Legacy non-traded REITs comprise $90 billion in assets held by over 1 million different investors, but the secondary market is still in the early stages of a smooth solution . Over the past few years technological solutions for non-traded liquidity have improved drastically. CFX Markets has a website that functions similar to trading of over the counter stocks with any broker online. Central Trade and Transfer (CTT Auctions) also has online capability, although the trading process requires a bit more human involvement.
In these markets, the sellers are retail investors in need of liquidity. But who are the buyers?
Since the beginning of the retail alternatives industry, firms such as Mackenzie Capital Management, Everest REIT Investors, and CMG Partners=, have provided non-traded REIT investors with via deeply discounted tender offers. (Back in the 1990s, Carl Icahn was involved in this space as well). Recently firms such as Liquidity partners and Comrit Investments have entered the space. Further, both CFX and CTT Auctions have reported institutional buyers looking to purchase large quantities of non-traded REITs on the secondary market. The shareholder bases of legacy non-traded REITs is in the process of transforming.
Entrance of institutional asset managers
As traditional alternative product sponsors struggle, many large “brand name” asset managers(Blackstone, Apollo, Carlyle, etc) are in the early stages of launching products. Blackstone, Starwood, TH Real EState and Nuveen recently launched non-traded REITs. Oaktree has one in registration.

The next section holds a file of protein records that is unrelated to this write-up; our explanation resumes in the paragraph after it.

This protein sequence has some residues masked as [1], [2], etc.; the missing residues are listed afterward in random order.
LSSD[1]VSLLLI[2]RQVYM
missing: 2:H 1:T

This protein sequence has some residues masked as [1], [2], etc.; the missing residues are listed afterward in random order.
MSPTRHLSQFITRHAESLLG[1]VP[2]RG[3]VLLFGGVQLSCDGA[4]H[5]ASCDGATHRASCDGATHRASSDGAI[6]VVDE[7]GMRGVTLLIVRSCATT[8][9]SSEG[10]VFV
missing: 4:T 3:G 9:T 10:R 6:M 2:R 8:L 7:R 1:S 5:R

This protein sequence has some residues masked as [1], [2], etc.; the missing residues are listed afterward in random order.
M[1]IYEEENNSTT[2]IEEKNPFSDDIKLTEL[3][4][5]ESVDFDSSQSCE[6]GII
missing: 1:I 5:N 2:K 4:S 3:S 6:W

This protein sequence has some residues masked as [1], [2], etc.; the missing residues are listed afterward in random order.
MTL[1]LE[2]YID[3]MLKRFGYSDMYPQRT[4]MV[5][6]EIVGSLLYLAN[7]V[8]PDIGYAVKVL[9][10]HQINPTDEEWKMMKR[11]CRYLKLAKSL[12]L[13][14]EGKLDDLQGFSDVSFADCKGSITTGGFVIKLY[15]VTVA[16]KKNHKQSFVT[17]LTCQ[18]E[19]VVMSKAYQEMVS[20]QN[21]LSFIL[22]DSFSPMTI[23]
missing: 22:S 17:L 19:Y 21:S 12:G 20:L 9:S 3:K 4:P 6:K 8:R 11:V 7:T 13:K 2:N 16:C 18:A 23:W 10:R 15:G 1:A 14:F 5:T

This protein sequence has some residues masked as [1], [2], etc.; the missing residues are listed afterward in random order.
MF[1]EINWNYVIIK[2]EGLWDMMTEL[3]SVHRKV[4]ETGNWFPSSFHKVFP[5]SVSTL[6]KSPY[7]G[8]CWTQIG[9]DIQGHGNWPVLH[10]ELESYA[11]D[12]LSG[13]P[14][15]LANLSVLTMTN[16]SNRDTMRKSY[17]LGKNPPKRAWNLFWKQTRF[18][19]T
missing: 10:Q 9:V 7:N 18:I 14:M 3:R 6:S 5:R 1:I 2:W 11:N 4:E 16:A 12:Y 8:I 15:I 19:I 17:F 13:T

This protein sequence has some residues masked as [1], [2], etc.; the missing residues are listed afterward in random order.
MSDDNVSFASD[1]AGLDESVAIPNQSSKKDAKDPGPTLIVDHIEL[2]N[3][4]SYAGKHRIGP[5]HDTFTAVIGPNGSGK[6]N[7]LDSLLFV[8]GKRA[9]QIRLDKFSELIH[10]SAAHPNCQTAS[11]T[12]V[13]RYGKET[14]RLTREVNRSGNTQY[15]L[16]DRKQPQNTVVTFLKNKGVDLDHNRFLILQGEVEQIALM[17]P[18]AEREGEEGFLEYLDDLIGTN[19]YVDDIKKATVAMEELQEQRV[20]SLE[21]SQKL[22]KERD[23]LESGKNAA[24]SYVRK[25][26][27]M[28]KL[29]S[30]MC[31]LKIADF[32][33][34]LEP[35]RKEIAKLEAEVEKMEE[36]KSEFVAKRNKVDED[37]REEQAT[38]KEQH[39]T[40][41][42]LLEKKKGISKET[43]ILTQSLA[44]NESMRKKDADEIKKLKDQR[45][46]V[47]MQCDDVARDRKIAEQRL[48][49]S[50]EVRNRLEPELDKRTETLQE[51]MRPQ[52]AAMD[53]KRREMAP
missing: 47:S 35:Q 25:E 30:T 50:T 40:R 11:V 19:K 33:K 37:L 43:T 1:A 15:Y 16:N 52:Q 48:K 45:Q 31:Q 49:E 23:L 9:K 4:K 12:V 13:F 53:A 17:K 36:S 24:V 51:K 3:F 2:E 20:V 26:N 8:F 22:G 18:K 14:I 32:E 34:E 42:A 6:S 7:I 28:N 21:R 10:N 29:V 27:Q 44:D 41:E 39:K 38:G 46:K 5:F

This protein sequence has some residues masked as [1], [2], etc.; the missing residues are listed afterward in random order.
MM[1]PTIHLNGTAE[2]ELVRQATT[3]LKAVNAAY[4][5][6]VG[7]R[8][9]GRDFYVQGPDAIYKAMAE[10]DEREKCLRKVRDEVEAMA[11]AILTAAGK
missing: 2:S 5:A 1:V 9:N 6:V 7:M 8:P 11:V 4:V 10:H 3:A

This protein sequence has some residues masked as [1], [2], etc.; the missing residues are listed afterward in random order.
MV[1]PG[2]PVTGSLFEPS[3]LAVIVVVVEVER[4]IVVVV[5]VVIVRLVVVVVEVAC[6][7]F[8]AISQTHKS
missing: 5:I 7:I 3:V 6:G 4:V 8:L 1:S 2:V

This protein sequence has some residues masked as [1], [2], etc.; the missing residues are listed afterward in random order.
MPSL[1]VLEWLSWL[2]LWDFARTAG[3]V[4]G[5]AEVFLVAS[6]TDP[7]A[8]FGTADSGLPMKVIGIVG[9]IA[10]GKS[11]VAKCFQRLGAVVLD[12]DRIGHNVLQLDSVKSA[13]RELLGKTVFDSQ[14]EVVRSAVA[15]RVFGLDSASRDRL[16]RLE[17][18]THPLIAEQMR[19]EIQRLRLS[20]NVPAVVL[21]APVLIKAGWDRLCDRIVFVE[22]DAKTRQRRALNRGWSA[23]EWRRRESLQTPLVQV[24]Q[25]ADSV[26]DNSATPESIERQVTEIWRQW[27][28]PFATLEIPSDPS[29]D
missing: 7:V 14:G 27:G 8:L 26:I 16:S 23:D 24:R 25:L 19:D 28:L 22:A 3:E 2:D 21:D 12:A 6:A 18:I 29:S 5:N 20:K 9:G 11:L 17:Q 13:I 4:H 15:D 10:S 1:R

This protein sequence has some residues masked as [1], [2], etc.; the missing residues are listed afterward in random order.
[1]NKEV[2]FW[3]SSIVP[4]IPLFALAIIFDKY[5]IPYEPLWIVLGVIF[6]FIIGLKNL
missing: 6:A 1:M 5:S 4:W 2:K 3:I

Sponsors applying the “Blackstone model” design products differently. These REITs are perpetual life vehicles, unlike the earlier non-traded REITs that followed a defined liquidity cycle. Additionally, these new REITs plan to build diversified portfolios, rather than focus on one niche. Overall this new breed of product more closely resembles private equity real estate solutions offered to institutional investors.
The largest asset managers launching non-traded REITs are breaking open new distribution channels while conspicuously bypassing the independent broker dealer space Wirehouses have mostly avoided non-traded REITs for the past 3 decades (after the blowup of the private partnership market destroyed Pru-Bache) . Broker dealers selling Blackstone now include UBS, Morgan Stanley, and Bank of America Merrill Lynch. Nuveen, Oaktree, Starwood, TH Real Estate, etc are following similar paths.
Also notable, Blackstone has successfully been able to raise capital from advisors serving as fiduciaries. (based on sales of Class I Shares). Form ADV filings indicate that every week dozens of new RIAs are launching. Many are breakaway branches formerly affiliated with large IBDs. They still want to allocate a portion of their client’s portfolio to illiquid alternatives. Yet as fiduciaries, their decision making process is driven by asset allocation logic, not commissions. This bodes well for institutional non-traded REITs.
Cutting out the middleman
Crowdfunding is the great new frontier for non-traded REITs. KBS recently started selling its REITs directly to investors online. Dozens of other Sponsors are selling directly to investors online, either as REITs or partnership structures. Regulation A+ has made it much easier to launch a small non-traded REIT targeting non accredited investors. Crowdfunding platforms such as Realty Mogul, Fundrise, Crowdstreet, etc. have proliferated. Older investors who trusted intermediaries without doing their own research, are dying off. Younger generation is more likely to be skeptical of overpriced intermediaries, and is comfortable doing everything online. So far the impact has been small, but over the long term this could actually be the biggest change to the ecosystem.
See Also History Repeats: The Serpent on the Rock
(1) There are multiple Chinese and English sources attributing this quote to Mao. It was most likely in a personal letter to his wife, which is now lost. See for example: